Yves Saint Laurent – L’amour fou

5 Jul

Title: Yves Saint Laurent – L’amour fou
Pierre Thorreton
Yves Saint Laurent, Pierre Bergé, Betty Catroux
MPAA Rating: 
Not rated
98 min
Major Awards: –

IMDb Rating: 
Rotten Tomatoes: 

Yves Saint Laurent, the French couturier, died in 2008 and left behind a legacy in the real sense of the word, countless examples of masterful fashion and anecdotes for people to relish. And so we now get this documentary, Yves Saint Laurent – L’amour Fou, an alluring look into the life of the great legend who even though was constantly surrounded by beauty in every incarnation of the word, still led a life in which he battled with depression, the ultimate example that no matter how many material things you may have and how much people may revere you, that doesn’t necessarily mean happiness comes along with it.

He was a man consumed by his work, truly giving himself to his art, his friends saying that the two days of the year in which the man was truly happy and not as depressed were the ones in which he showed a new collection at the runways. And to see Pierre Bergé, Mr. Saint Laurent’s partner both in life and in business, narrate this story is pretty amazing, not because it manages to provide a fascinating and deep look into the life of Yves Saint Laurent, because if anything this one feels sort of passive in how deep it went, but because you get to see the material treasures these two collected over the years. And treasures really is the right word to use in this case, Mr. Saint Laurent got incredibly attached to the material possessions he adored, we are told by Mr. Bergé, and we are shown to great lengths what these possessions were, possessions which were auctioned off by Mr. Bergé in 2009 for nearly $500 million.

And that’s sort of the approach the movie takes, one built around that 2009 auction at Christie’s, and it also backtracks as Mr. Bergé remembers the day when they met in the late 50’s, when Mr. Saint Laurent’s rule over the world of fashion was beginning. Mr. Bergé would then become the constant in Mr. Saint Laurent’s life, the man without whom the huge fashion empire probably would’ve collapsed, because he was a rock to the late fashion great, and also a man who shared his passion for buying these huge houses and filling them with the greatest pieces of art in the world. And in a way, that’s what the film focusses on, not just on those material possessions the two accumulated, but on the memories Mr. Bergé has of the man he spent so much of his life with, memories that are edited in a way that doesn’t really permit a huge enveloping retrospective, nor does it really go all gossipy by delving too much on the wild years of Mr. Saint Laurent’s life, but that still show us some pretty neat things along the way.

I don’t really know if this is a documentary that would’ve benefited from being more of that, a sort of exhaustive look into just the life of the man, because there have been at least two prior ones dedicated to just that, instead this one is an affectionate look at his life, for sure, but deconstructing it not from a biographical standpoint but from one far more linked to that huge art collection he and Mr. Bergé shared in their five decades together. The title of the film “L’amour fou” translates basically to mad love, and that’s pretty much an accurate description of what the two had, Yves Saint Laurent was this creative genius who had his encounter with drinks and drugs while Pierre Bergé was the guy who was by him side the whole time, doing the little things, keeping up with the details to make sure the man he loved didn’t fall apart.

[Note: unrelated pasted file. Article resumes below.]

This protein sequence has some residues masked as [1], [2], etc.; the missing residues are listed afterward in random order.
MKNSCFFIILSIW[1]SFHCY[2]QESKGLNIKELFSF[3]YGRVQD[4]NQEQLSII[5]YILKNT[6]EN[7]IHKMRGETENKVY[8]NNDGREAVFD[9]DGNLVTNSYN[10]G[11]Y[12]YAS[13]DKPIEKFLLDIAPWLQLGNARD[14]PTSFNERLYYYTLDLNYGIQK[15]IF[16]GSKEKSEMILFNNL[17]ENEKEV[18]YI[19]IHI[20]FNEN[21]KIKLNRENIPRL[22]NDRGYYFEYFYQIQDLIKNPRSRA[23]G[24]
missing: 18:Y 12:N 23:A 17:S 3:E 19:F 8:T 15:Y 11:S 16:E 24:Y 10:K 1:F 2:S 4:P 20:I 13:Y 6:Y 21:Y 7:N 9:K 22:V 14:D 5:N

And that’s what helps this film, the fact that it has Mr. Bergé, even when this seems detached from its subject and just appears to function as some sort of aesthetic tour of the possessions amassed by this man through the years, you still have the man he shared his life with guiding you through it all, which makes it a really fascinating tour to take, not to mention that considering that nothing about Mr. Saint Laurent was ordinary and that everything he owned was spectacular in one way or another, you’ll certainly be left in awe at some of the stuff he had. And it’s cool to see Mr. Bergé explain that he isn’t selling the stuff because of the money, but because without Mr. Saint Laurent alive most of them had lost their meaning, and interesting to find that the documentary didn’t go into the fact that he led a gay relationship with a man for 50 years in a time when that wasn’t really common at all.

Even though Yves Saint Laurent – L’amour fou isn’t the greatest fashion-themed documentary to come out in recent years, that honor would go to 2009’s The September Issue, it’s still a very decent look at a great late iconic figure of the fashion world who was a notoriously shy man. As it opens with footage of Yves Saint Laurent announcing his retirement nearly a decade ago, it opens with real strength, as a documentary that’s to say something, and while it never really did that, never really standing out of the pack as a truly wonderful exploration of its subject, it’s still a documentary definitely done with love towards the people it portrayed and even though it might not have focussed so much on the “mad” part of it all, it had a lot of the “love” part of it, and that makes it as good as it is.

Grade: B


Leave a Reply

Fill in your details below or click an icon to log in:

WordPress.com Logo

You are commenting using your WordPress.com account. Log Out /  Change )

Google+ photo

You are commenting using your Google+ account. Log Out /  Change )

Twitter picture

You are commenting using your Twitter account. Log Out /  Change )

Facebook photo

You are commenting using your Facebook account. Log Out /  Change )


Connecting to %s

%d bloggers like this: